Researchers report in Nature Communications they figured out why air sacs in the lungs clog up with a thick substance called surfactant in a brutal disease called Pulmonary Alveolar Proteinosis (PAP), and they show taking cholesterol-busting pills called statins can effectively treat the disease.
That's good news for people with PAP because at present the current standard treatment is something called a whole lung lavage. Essentially, it involves flushing patient lungs to clear out the gunk--a procedure so invasive it requires putting people under general anesthesia. Furthermore, the procedure has to be repeated every time the lungs clog up, which translates into some pretty serious quality of life issues for patients.
Researchers at Cincinnati Children's Hospital Medical Center found out the culprit is cholesterol. Led by Bruce Trapnell, MD, director of the Translational Pulmonary Science Center, the team found out years ago that PAP is linked to disruption of cell regulation by a molecule called granulocyte-macrophage colony stimulating factor (GM-CSF). GM-CSF is crucial for the development of fully mature macrophage cells in the lungs, which are needed to clear away used surfactant--a substance important to lung function--so that people can breathe.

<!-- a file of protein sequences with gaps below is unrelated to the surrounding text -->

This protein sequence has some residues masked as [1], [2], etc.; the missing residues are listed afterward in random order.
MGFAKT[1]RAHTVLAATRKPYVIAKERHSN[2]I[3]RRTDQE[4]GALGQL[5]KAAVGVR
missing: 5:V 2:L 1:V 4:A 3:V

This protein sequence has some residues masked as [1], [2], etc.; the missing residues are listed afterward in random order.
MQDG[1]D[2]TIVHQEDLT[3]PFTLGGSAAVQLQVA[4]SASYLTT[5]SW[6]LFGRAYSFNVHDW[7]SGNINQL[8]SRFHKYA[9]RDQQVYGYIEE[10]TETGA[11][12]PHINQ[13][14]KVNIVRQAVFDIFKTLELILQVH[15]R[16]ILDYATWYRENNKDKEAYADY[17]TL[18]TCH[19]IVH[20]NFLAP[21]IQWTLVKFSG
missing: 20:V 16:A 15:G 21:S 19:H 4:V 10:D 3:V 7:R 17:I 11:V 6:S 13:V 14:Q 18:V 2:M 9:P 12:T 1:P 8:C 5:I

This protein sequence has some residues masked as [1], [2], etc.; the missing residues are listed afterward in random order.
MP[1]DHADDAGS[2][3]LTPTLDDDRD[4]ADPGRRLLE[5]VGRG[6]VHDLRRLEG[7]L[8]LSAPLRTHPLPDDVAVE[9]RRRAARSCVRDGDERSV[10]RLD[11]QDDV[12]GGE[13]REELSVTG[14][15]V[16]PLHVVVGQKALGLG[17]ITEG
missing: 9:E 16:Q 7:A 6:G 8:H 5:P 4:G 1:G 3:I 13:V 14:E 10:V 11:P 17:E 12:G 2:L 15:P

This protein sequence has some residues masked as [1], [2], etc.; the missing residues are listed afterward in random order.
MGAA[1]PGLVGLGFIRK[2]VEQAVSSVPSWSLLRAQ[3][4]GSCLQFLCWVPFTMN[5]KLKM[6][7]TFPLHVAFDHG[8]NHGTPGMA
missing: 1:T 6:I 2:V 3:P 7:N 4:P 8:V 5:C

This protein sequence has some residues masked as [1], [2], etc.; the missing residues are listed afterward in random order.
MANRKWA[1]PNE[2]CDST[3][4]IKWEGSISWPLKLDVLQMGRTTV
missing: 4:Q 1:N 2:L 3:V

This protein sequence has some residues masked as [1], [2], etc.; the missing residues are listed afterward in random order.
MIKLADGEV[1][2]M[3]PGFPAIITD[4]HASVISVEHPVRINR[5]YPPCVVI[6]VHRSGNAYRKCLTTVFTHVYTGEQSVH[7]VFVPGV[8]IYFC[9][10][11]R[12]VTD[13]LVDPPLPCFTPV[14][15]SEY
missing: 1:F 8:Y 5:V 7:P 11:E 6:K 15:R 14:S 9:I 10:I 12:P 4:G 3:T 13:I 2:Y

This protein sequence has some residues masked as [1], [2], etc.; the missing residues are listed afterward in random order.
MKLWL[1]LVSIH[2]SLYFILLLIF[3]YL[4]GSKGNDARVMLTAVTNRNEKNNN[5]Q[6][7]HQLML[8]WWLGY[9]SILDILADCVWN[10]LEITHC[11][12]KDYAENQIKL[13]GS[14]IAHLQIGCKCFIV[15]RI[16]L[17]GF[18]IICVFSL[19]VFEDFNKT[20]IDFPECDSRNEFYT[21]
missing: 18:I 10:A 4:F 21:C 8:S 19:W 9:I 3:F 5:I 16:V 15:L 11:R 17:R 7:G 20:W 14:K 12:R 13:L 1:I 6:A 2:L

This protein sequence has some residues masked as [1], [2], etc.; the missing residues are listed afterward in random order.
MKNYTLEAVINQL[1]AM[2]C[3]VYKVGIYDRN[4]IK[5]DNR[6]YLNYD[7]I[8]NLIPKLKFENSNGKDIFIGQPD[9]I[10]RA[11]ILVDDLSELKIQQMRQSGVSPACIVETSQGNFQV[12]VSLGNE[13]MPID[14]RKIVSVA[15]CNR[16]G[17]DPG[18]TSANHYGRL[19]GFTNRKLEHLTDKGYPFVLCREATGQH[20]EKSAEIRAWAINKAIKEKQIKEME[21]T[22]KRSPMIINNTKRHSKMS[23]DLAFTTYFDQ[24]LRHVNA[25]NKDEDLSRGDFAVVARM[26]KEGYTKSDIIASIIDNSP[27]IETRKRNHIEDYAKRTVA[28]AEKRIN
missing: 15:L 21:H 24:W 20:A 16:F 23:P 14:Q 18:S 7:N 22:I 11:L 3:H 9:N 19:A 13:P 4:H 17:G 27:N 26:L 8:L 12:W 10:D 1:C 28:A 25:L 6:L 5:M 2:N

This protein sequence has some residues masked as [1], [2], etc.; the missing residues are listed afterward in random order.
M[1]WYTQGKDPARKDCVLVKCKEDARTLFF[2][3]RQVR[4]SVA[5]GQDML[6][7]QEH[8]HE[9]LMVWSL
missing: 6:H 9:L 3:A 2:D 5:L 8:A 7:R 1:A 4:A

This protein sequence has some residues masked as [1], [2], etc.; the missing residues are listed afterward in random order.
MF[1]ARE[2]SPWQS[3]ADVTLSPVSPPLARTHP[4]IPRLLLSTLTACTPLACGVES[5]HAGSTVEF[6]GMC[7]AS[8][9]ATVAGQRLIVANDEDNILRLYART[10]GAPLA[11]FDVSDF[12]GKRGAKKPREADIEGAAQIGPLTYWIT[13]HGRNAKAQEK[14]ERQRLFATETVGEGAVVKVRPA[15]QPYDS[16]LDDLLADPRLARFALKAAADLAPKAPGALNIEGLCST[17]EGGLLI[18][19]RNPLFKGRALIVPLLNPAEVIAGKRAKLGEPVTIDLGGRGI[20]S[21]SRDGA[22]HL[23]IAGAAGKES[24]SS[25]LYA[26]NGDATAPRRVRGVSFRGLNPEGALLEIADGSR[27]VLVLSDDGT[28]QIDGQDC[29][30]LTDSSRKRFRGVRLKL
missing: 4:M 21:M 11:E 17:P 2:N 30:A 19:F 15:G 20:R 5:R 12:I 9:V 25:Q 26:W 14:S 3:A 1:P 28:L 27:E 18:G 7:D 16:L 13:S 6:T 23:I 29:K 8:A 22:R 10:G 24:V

In their new study of PAP patients and mouse models of the disease, the researchers uncovered a more precise reason that disruption of cell regulation by GM-CSF triggers PAP. It's because cell dysregulation reduces the ability of macrophages to process and clear out cholesterol, allowing its levels to build up. This contributes to the accumulation of surfactant that causes PAP and hinders breathing, according to study authors.
"Showing that the pathogenic driver of the disease is disruption of cholesterol homeostasis in these patients will change thinking in the PAP field," explains Trapnell. "Now that we know cholesterol in macrophages is a target for therapeutic development, repurposing statins is a pretty straight forward pharmacological approach for treating people with PAP."
Clinical Trial Planned
The findings are expected to lead to a clinical trial to test statin therapy in larger numbers of people suffering from PAP, said Trapnell. The current study tested statin therapy in two adult patients and in genetically engineered mouse models of PAP.
In both human patients and animal models of PAP, stain therapy was associated with improved cholesterol balance in pulmonary macrophage cells and allowed surfactant to be cleared from lung air sacs. This improved respiratory function in the adult patients and in the laboratory models. Those tests were the result of earlier experiments on mouse pulmonary macrophages and cells donated from patients.